ORLANDO, Florida (Reuters) - A 13-year study of coral reefs spontaneously recovering in the Cayman Islands offers hope of refuting often doomsday forecasts about the worldwide decline of the colorful marine habitat.
Scientists monitoring the Cayman reefs noted a 40 percent decline in live coral cover between 1999 and 2004 during a period of warmer seas in the Caribbean.
However, seven years later, the amount, size and density of the live coral had returned to 1999 levels as sea temperatures eased, according to Tom Frazer, professor of aquatic ecology at the University of Florida and part of the research team.
“People have said these systems don’t have a chance,” Frazer told Reuters. “What we are saying is: ‘Hey, this is evidence they do have a chance.'”
Coral reefs account for 0.01 percent of the marine environment. They harbor up to 25 percent of the different species of marine organisms and generate millions of dollars for the fishing and tourism industries, the report states.
“They’re kind of like the rain forest of the sea,” Frazer said.
The reefs are dying around the world. In 2012, the Australian Institute of Marine Science reported that coral coverage of the Great Barrier Reef had declined by half over the previous 27 years.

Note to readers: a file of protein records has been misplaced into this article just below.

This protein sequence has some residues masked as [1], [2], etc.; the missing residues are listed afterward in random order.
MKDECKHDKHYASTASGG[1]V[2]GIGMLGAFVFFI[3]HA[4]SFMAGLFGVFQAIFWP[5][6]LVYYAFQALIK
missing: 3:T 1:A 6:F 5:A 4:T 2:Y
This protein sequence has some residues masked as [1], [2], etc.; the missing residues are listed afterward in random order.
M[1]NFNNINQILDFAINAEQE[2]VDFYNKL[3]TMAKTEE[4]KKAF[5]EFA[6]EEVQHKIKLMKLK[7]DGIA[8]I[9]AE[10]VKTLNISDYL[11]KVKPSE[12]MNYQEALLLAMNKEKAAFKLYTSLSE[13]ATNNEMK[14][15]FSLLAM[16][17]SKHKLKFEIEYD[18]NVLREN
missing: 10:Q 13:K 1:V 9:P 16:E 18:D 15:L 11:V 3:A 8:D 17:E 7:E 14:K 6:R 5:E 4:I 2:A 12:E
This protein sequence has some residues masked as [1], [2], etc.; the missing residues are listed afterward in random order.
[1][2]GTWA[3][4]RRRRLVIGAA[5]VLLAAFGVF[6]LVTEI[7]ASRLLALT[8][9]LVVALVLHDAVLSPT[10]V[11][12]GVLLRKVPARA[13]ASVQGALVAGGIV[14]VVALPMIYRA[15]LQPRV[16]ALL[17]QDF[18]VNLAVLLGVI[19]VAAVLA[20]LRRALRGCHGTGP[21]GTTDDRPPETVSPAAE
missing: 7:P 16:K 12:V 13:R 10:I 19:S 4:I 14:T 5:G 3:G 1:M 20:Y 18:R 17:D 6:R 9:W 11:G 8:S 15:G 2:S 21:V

The Cayman Islands study, conducted with the Central Caribbean Marine Institute there, was published in the November online issue of the San Francisco-based Public Library of Science and highlighted in last month’s issue of the Science journal.
Global Coral Reef Alliance, a nonprofit organization dedicated to maintaining reefs, considers high temperatures caused by global warming to be the biggest threat to them.
Frazer said human activity such as pollution, overfishing, dropped anchors and sediment kicked up by dredging also causes chronic stress to the reefs.
Researchers studied the Cayman reefs, which are 80 miles south of Cuba and surrounded by deep ocean water, in part because of their remoteness and negligible impact from a small nearby human population, Frazer said.
“The take home message is, it’s worth our time to alleviate all of what we might call those lesser stressors,” said Frazer, who is also director of the University of Florida’s School of Natural Resources and Environment.
“So when these bigger stressors hit,” he added, “the corals are going to be more healthy and essentially be able to recover from the disturbance event.”
Editing by David Adams and Lisa Von Ahn